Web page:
A recent paper published in the prestigious journal Lancet Oncology showed that the Pancreatic Cancer Action Network’s (PanCAN) Know Your Tumor® precision medicine service can help pancreatic cancer patients live longer.
Know Your Tumor uses molecular and genetic testing to give pancreatic cancer patients and their oncologists information about treatments that are personalized to the patient’s biology. The new study showed that patients who can go on therapies that match their tumor biology live an average of one year longer compared to patients who don’t.
Here are the faces and stories of some of the patients the service has helped.
Akshay Mehta, MD, was a 35-year-old orthopedic surgeon when he was diagnosed with pancreatic cancer. A rare change found in his tumor through Know Your Tumor gave him a new treatment option that worked.
“We were very surprised to learn that my tumor had an ALK fusion, a very, very rare alteration in pancreatic cancer patients,” Mehta said. “We were so fortunate that there is a drug available, that has been approved for other cancer types, that effectively blocks ALK’s activity.
“My tumor responded very well to the ALK inhibitor – in fact, the tumor shrank so much that I was able to undergo the Whipple surgery in May 2017.”
Mehta added, “I’m really grateful that we found that genetic mutation through PanCAN’s Know Your Tumor service. That’s what made me a surgical candidate, and that’s why I’m here today, I think.”
Karen Kiernan is a three-year pancreatic cancer survivor, doing well today thanks to a targeted treatment.
Her Know Your Tumor results showed that she had a rare mutation found in only about 1-3% of pancreatic cancer patients. This specific characteristic is known to respond well to an immunotherapy drug that had been approved a year or so earlier, called Keytruda®.
Kiernan began treatment with Keytruda in April 2018 and within a week, she began feeling like herself again. Her back pain subsided, and she gained weight. To date, Kiernan’s scans continue to be stable.
With this new lease on life, Kiernan is looking forward to more happy moments with her husband, three children and seven grandchildren.
“I know I’ll always be on treatment. But because I’m feeling better, I’ll get to do more of the things I love,” Kiernan said.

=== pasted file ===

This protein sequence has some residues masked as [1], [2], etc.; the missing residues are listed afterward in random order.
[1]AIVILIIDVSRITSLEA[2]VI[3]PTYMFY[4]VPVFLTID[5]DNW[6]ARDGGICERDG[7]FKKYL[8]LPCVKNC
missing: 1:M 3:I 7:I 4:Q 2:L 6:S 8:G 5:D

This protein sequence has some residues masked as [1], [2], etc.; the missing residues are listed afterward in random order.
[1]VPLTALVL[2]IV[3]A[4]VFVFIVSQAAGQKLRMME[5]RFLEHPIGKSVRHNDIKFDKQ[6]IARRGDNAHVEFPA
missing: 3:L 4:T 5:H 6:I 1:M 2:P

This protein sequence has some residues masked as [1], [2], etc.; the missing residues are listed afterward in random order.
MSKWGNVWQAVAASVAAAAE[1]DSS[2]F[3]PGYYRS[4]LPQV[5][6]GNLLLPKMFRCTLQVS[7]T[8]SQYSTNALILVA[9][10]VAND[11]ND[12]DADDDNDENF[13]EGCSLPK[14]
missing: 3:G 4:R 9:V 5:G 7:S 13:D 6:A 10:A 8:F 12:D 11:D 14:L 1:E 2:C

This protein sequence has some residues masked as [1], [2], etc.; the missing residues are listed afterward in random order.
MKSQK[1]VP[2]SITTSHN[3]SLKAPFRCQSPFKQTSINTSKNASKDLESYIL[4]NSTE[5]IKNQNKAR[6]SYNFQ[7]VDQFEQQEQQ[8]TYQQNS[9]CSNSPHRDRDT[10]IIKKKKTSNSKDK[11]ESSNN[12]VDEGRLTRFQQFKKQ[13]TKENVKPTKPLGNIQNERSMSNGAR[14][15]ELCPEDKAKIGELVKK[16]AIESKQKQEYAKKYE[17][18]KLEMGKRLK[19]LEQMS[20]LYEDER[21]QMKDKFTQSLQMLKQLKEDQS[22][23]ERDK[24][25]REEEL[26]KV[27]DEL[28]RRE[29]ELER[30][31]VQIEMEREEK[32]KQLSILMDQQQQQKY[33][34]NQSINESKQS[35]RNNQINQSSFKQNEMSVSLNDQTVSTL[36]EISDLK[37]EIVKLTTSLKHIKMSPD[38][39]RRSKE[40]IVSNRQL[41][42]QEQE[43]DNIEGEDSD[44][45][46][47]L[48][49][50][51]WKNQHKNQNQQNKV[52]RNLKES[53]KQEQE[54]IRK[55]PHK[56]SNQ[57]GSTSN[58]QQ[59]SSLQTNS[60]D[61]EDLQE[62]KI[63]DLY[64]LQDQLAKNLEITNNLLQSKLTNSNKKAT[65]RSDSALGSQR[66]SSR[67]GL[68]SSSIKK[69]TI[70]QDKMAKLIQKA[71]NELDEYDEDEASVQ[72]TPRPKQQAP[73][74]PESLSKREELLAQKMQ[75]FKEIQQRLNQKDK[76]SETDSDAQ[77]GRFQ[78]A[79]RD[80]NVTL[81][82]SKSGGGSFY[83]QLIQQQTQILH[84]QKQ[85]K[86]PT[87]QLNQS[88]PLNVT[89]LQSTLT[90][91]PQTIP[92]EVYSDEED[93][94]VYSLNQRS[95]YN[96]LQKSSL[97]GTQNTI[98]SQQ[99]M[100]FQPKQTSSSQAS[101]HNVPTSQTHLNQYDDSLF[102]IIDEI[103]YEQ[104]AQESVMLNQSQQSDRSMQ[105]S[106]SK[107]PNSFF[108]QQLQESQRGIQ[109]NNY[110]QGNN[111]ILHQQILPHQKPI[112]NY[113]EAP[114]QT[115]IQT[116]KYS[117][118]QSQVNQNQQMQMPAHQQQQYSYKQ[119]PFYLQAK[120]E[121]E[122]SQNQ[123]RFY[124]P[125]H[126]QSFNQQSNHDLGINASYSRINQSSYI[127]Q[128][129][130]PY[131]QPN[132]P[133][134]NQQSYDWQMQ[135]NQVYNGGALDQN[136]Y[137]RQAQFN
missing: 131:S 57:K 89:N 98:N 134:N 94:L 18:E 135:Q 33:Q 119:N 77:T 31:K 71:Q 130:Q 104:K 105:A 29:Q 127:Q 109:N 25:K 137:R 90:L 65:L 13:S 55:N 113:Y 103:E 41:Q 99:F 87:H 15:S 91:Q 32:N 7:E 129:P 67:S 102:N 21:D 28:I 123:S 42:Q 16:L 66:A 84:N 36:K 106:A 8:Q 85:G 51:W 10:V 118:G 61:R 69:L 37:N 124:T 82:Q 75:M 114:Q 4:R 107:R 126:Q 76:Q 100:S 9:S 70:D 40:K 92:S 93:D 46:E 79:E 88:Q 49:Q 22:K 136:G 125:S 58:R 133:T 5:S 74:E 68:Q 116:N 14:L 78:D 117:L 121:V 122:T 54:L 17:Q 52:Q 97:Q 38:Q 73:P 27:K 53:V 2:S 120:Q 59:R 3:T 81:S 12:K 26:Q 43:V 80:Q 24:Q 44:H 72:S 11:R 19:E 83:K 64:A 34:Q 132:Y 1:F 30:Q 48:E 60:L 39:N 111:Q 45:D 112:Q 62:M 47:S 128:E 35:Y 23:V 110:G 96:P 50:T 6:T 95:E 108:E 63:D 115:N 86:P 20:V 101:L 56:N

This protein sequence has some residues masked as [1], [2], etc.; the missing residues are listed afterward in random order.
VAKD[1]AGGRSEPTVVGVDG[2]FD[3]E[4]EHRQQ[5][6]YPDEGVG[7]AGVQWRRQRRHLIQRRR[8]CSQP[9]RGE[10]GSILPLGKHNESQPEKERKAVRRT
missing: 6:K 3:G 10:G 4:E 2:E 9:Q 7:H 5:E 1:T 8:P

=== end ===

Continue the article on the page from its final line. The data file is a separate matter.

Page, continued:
“I felt relieved and excited that I was a candidate for Keytruda, since I had heard about its breakthrough approval,” Watson said. “I was also pleased that my results matched me with an immunotherapy drug, since immunotherapeutic approaches had been quite effective in other tumor types.”
Watson is feeling “very positive and focused emotionally.” He’s feeling well physically, too, and beginning to increase his exercise intensity.
Most of all, he’s grateful for the opportunity to spend time with his family and loved ones and to continue to watch his beautiful daughters growing up.
Though Teona Ducre has not needed to use her Know Your Tumor results yet, she appreciates having them.
“I participated in Know Your Tumor after my initial treatment and surgery. Although the information was not used to determine treatment, it gave my medical team tremendous insight and a plan for any recurrence, which they believe will make treatment more effective should I need it in the future.
“In my oncologist’s words, already having a road map for success will be an asset, in particular when time is always of the essence with this disease.”
59-year-old grandmother of three Gina Harrison was diagnosed almost two years ago. She was able to have surgery, but when her cancer returned, she was glad to be armed with the Know Your Tumor report from when she used her surgical sample to get profiled.
“I think I need something different and something that my body is going to respond to. I’m hopeful that we can get this under control with the clinical trial.”
When she received her Know Your Tumor report, Gail shared, “I didn’t realize what a gift was being offered to me through this molecular profiling information.”
She quickly learned that a targeted therapy was available through a clinical trial for patients with various types of cancer that have the same molecular alteration as her tumor – and there was a site open near her hometown.
“The results have been remarkable – I’ve had a 72% decrease in tumor volume, and one tumor is no longer visible at all,” she said.
Any treatments, including clinical trials, mentioned in this story may not be appropriate or available for all patients. Doctors take many things into account when prescribing treatments including the stage and type of cancer and the overall health of the patient.